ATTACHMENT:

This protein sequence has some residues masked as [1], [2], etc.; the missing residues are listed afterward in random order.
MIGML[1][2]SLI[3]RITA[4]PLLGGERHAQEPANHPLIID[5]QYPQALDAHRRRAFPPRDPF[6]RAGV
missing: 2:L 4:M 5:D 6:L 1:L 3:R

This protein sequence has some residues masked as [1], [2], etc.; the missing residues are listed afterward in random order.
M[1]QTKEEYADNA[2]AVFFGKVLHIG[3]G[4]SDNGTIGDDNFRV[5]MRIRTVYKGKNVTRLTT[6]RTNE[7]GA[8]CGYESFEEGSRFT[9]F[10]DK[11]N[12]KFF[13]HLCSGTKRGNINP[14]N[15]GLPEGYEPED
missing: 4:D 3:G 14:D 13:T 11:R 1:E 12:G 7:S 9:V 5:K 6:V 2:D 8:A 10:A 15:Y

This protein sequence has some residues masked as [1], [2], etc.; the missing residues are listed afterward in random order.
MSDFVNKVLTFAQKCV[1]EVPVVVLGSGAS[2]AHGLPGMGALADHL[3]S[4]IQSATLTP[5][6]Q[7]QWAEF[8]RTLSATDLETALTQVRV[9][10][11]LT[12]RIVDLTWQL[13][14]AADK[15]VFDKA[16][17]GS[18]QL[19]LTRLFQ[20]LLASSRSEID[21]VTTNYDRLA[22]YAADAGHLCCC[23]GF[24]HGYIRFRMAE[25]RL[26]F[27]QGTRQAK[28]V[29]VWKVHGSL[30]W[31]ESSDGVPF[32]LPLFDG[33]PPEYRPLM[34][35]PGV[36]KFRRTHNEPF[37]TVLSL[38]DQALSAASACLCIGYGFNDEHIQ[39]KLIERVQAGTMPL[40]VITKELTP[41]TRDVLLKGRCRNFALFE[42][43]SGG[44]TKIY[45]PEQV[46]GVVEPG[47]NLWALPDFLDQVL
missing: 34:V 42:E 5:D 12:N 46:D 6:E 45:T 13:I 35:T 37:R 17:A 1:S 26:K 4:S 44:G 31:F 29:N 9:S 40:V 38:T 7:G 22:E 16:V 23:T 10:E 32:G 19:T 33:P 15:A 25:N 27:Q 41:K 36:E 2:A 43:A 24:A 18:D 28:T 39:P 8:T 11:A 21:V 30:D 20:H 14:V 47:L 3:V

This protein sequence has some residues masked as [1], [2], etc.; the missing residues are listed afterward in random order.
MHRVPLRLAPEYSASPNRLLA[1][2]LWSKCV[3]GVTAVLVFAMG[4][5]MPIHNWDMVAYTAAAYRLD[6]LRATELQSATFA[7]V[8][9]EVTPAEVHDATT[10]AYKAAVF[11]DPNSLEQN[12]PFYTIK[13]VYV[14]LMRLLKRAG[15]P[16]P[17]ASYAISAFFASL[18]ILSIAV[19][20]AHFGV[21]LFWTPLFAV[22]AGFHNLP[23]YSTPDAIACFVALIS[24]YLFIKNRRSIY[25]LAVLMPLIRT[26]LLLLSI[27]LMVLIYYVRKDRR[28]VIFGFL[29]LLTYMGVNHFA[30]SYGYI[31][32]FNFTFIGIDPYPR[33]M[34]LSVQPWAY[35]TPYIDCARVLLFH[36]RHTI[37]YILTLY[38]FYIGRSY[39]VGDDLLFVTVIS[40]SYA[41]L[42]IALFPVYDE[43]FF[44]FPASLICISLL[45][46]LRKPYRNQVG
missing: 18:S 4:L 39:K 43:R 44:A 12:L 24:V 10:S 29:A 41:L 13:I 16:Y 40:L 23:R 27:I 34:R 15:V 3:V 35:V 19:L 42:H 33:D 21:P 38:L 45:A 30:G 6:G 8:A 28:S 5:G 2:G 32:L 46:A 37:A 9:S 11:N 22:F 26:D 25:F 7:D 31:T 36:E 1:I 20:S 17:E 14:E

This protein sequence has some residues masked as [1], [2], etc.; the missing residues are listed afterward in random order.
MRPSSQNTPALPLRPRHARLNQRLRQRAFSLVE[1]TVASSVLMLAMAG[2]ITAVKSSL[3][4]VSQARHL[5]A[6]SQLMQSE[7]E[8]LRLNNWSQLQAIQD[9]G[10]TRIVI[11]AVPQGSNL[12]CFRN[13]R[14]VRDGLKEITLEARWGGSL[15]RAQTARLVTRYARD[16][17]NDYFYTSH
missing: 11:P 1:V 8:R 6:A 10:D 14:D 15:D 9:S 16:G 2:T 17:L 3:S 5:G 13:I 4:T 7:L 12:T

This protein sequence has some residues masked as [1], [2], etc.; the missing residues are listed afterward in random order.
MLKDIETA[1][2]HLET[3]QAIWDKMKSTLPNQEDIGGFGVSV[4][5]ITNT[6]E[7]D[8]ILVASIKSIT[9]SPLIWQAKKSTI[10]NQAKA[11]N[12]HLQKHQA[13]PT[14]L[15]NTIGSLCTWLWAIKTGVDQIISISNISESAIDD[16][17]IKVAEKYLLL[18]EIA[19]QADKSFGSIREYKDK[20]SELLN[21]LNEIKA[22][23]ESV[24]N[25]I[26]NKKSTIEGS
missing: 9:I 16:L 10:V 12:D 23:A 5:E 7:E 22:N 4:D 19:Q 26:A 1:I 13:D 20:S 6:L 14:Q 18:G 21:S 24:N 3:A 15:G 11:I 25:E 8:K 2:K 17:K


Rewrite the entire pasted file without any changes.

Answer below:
This protein sequence has some residues masked as [1], [2], etc.; the missing residues are listed afterward in random order.
MIGML[1][2]SLI[3]RITA[4]PLLGGERHAQEPANHPLIID[5]QYPQALDAHRRRAFPPRDPF[6]RAGV
missing: 2:L 4:M 5:D 6:L 1:L 3:R

This protein sequence has some residues masked as [1], [2], etc.; the missing residues are listed afterward in random order.
M[1]QTKEEYADNA[2]AVFFGKVLHIG[3]G[4]SDNGTIGDDNFRV[5]MRIRTVYKGKNVTRLTT[6]RTNE[7]GA[8]CGYESFEEGSRFT[9]F[10]DK[11]N[12]KFF[13]HLCSGTKRGNINP[14]N[15]GLPEGYEPED
missing: 4:D 3:G 14:D 13:T 11:R 1:E 12:G 7:S 9:V 5:K 6:V 2:D 8:A 10:A 15:Y

This protein sequence has some residues masked as [1], [2], etc.; the missing residues are listed afterward in random order.
MSDFVNKVLTFAQKCV[1]EVPVVVLGSGAS[2]AHGLPGMGALADHL[3]S[4]IQSATLTP[5][6]Q[7]QWAEF[8]RTLSATDLETALTQVRV[9][10][11]LT[12]RIVDLTWQL[13][14]AADK[15]VFDKA[16][17]GS[18]QL[19]LTRLFQ[20]LLASSRSEID[21]VTTNYDRLA[22]YAADAGHLCCC[23]GF[24]HGYIRFRMAE[25]RL[26]F[27]QGTRQAK[28]V[29]VWKVHGSL[30]W[31]ESSDGVPF[32]LPLFDG[33]PPEYRPLM[34][35]PGV[36]KFRRTHNEPF[37]TVLSL[38]DQALSAASACLCIGYGFNDEHIQ[39]KLIERVQAGTMPL[40]VITKELTP[41]TRDVLLKGRCRNFALFE[42][43]SGG[44]TKIY[45]PEQV[46]GVVEPG[47]NLWALPDFLDQVL
missing: 34:V 42:E 5:D 12:N 46:D 6:E 45:T 13:I 35:T 37:R 17:A 1:S 26:K 4:S 44:G 31:F 29:N 9:S 40:V 38:T 7:G 22:E 16:V 23:T 10:E 32:G 19:T 33:P 15:A 25:N 27:Q 41:K 36:E 2:A 43:A 24:A 18:D 28:T 39:P 8:T 11:A 21:V 30:D 20:H 14:V 47:L 3:V

This protein sequence has some residues masked as [1], [2], etc.; the missing residues are listed afterward in random order.
MHRVPLRLAPEYSASPNRLLA[1][2]LWSKCV[3]GVTAVLVFAMG[4][5]MPIHNWDMVAYTAAAYRLD[6]LRATELQSATFA[7]V[8][9]EVTPAEVHDATT[10]AYKAAVF[11]DPNSLEQN[12]PFYTIK[13]VYV[14]LMRLLKRAG[15]P[16]P[17]ASYAISAFFASL[18]ILSIAV[19][20]AHFGV[21]LFWTPLFAV[22]AGFHNLP[23]YSTPDAIACFVALIS[24]YLFIKNRRSIY[25]LAVLMPLIRT[26]LLLLSI[27]LMVLIYYVRKDRR[28]VIFGFL[29]LLTYMGVNHFA[30]SYGYI[31][32]FNFTFIGIDPYPR[33]M[34]LSVQPWAY[35]TPYIDCARVLLFH[36]RHTI[37]YILTLY[38]FYIGRSY[39]VGDDLLFVTVIS[40]SYA[41]L[42]IALFPVYDE[43]FF[44]FPASLICISLL[45][46]LRKPYRNQVG
missing: 18:S 4:L 39:K 43:R 44:A 12:L 24:V 10:S 29:A 41:L 13:I 16:Y 40:L 23:R 27:I 34:R 15:V 3:V 35:V 19:L 42:H 33:D 21:P 38:L 45:A 30:G 6:G 8:A 28:S 5:G 2:G 32:L 46:A 37:A 9:S 11:N 22:F 26:D 25:F 7:D 31:T 36:E 1:I 20:S 17:E 14:E

This protein sequence has some residues masked as [1], [2], etc.; the missing residues are listed afterward in random order.
MRPSSQNTPALPLRPRHARLNQRLRQRAFSLVE[1]TVASSVLMLAMAG[2]ITAVKSSL[3][4]VSQARHL[5]A[6]SQLMQSE[7]E[8]LRLNNWSQLQAIQD[9]G[10]TRIVI[11]AVPQGSNL[12]CFRN[13]R[14]VRDGLKEITLEARWGGSL[15]RAQTARLVTRYARD[16][17]NDYFYTSH
missing: 11:P 1:V 8:R 6:A 10:D 14:D 15:D 9:S 16:G 2:T 17:L 3:S 5:G 13:I 4:T 7:L 12:T

This protein sequence has some residues masked as [1], [2], etc.; the missing residues are listed afterward in random order.
MLKDIETA[1][2]HLET[3]QAIWDKMKSTLPNQEDIGGFGVSV[4][5]ITNT[6]E[7]D[8]ILVASIKSIT[9]SPLIWQAKKSTI[10]NQAKA[11]N[12]HLQKHQA[13]PT[14]L[15]NTIGSLCTWLWAIKTGVDQIISISNISESAIDD[16][17]IKVAEKYLLL[18]EIA[19]QADKSFGSIREYKDK[20]SELLN[21]LNEIKA[22][23]ESV[24]N[25]I[26]NKKSTIEGS
missing: 9:I 16:L 10:V 12:D 23:A 5:E 7:E 22:N 4:D 19:Q 26:A 1:I 13:D 20:S 6:L 14:Q 18:G 21:S 24:N 3:A 15:G 11:I 25:E 8:K 2:K 17:K